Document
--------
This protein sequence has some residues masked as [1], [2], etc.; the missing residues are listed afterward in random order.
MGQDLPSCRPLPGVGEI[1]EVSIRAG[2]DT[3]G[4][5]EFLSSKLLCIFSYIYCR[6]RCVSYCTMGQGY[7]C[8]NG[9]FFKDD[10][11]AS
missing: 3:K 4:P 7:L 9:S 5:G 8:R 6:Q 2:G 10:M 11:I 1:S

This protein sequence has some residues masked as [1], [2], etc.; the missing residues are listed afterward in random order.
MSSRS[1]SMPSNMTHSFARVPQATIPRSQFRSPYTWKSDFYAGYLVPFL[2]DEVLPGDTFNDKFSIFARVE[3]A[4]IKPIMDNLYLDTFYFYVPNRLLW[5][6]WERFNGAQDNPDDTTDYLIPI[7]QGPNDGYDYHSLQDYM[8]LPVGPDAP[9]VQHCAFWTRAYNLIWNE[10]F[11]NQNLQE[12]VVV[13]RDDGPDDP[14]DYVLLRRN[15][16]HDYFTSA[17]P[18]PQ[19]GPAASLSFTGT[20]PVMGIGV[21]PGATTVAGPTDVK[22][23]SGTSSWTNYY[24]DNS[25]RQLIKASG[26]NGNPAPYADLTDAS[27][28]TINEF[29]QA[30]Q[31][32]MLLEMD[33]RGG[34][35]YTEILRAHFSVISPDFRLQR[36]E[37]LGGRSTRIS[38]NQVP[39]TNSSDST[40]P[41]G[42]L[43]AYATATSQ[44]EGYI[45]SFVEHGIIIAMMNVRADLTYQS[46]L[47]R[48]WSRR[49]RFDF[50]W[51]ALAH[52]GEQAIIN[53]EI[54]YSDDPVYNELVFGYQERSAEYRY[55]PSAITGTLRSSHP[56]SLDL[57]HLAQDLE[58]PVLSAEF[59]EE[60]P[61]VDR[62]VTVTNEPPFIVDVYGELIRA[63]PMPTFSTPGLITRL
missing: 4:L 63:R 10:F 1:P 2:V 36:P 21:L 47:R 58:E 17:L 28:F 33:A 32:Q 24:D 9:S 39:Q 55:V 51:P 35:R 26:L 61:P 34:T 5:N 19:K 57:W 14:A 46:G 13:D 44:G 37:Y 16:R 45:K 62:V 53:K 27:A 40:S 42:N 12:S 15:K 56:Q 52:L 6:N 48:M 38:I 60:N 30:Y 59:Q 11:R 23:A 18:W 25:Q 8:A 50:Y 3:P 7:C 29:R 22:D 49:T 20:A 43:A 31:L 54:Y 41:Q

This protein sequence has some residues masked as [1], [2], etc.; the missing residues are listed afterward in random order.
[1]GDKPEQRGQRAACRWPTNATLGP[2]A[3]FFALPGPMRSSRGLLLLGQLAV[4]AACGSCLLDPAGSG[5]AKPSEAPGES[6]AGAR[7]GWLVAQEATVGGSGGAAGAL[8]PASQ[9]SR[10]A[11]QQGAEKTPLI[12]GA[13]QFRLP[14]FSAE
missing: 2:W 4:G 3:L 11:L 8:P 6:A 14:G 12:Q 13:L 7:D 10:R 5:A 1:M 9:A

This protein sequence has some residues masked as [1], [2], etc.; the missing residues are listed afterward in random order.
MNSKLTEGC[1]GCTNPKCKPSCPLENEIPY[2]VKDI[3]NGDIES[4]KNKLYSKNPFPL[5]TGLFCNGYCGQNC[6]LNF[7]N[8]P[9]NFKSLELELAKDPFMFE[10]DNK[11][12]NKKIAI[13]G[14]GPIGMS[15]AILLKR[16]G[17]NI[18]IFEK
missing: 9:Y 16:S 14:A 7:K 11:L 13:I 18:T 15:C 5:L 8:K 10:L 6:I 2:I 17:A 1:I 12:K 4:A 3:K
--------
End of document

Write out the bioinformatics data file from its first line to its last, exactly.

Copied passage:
This protein sequence has some residues masked as [1], [2], etc.; the missing residues are listed afterward in random order.
MGQDLPSCRPLPGVGEI[1]EVSIRAG[2]DT[3]G[4][5]EFLSSKLLCIFSYIYCR[6]RCVSYCTMGQGY[7]C[8]NG[9]FFKDD[10][11]AS
missing: 3:K 4:P 7:L 9:S 5:G 8:R 6:Q 2:G 10:M 11:I 1:S

This protein sequence has some residues masked as [1], [2], etc.; the missing residues are listed afterward in random order.
MSSRS[1]SMPSNMTHSFARVPQATIPRSQFRSPYTWKSDFYAGYLVPFL[2]DEVLPGDTFNDKFSIFARVE[3]A[4]IKPIMDNLYLDTFYFYVPNRLLW[5][6]WERFNGAQDNPDDTTDYLIPI[7]QGPNDGYDYHSLQDYM[8]LPVGPDAP[9]VQHCAFWTRAYNLIWNE[10]F[11]NQNLQE[12]VVV[13]RDDGPDDP[14]DYVLLRRN[15][16]HDYFTSA[17]P[18]PQ[19]GPAASLSFTGT[20]PVMGIGV[21]PGATTVAGPTDVK[22][23]SGTSSWTNYY[24]DNS[25]RQLIKASG[26]NGNPAPYADLTDAS[27][28]TINEF[29]QA[30]Q[31][32]MLLEMD[33]RGG[34][35]YTEILRAHFSVISPDFRLQR[36]E[37]LGGRSTRIS[38]NQVP[39]TNSSDST[40]P[41]G[42]L[43]AYATATSQ[44]EGYI[45]SFVEHGIIIAMMNVRADLTYQS[46]L[47]R[48]WSRR[49]RFDF[50]W[51]ALAH[52]GEQAIIN[53]EI[54]YSDDPVYNELVFGYQERSAEYRY[55]PSAITGTLRSSHP[56]SLDL[57]HLAQDLE[58]PVLSAEF[59]EE[60]P[61]VDR[62]VTVTNEPPFIVDVYGELIRA[63]PMPTFSTPGLITRL
missing: 4:L 63:R 10:F 1:P 2:V 36:P 21:L 47:R 58:E 17:L 28:F 33:A 32:Q 24:D 9:S 39:Q 55:V 51:P 35:R 26:L 61:P 34:T 5:N 19:K 57:W 14:A 46:G 13:D 44:G 37:Y 16:R 45:K 62:V 53:K 27:A 40:S 42:N 12:S 15:K 56:Q 52:L 6:N 48:M 38:I 60:N 30:Y 59:Q 11:R 23:A 18:W 25:Q 8:A 50:Y 3:P 7:C 29:R 22:D 49:T 20:A 43:A 31:L 54:Y 41:Q

This protein sequence has some residues masked as [1], [2], etc.; the missing residues are listed afterward in random order.
[1]GDKPEQRGQRAACRWPTNATLGP[2]A[3]FFALPGPMRSSRGLLLLGQLAV[4]AACGSCLLDPAGSG[5]AKPSEAPGES[6]AGAR[7]GWLVAQEATVGGSGGAAGAL[8]PASQ[9]SR[10]A[11]QQGAEKTPLI[12]GA[13]QFRLP[14]FSAE
missing: 2:W 4:G 3:L 11:L 8:P 6:A 14:G 12:Q 13:L 7:D 10:R 5:A 1:M 9:A

This protein sequence has some residues masked as [1], [2], etc.; the missing residues are listed afterward in random order.
MNSKLTEGC[1]GCTNPKCKPSCPLENEIPY[2]VKDI[3]NGDIES[4]KNKLYSKNPFPL[5]TGLFCNGYCGQNC[6]LNF[7]N[8]P[9]NFKSLELELAKDPFMFE[10]DNK[11][12]NKKIAI[13]G[14]GPIGMS[15]AILLKR[16]G[17]NI[18]IFEK
missing: 9:Y 16:S 14:A 7:K 11:L 13:I 18:T 15:C 5:L 8:K 10:L 6:I 2:I 17:A 1:I 12:K 4:A 3:K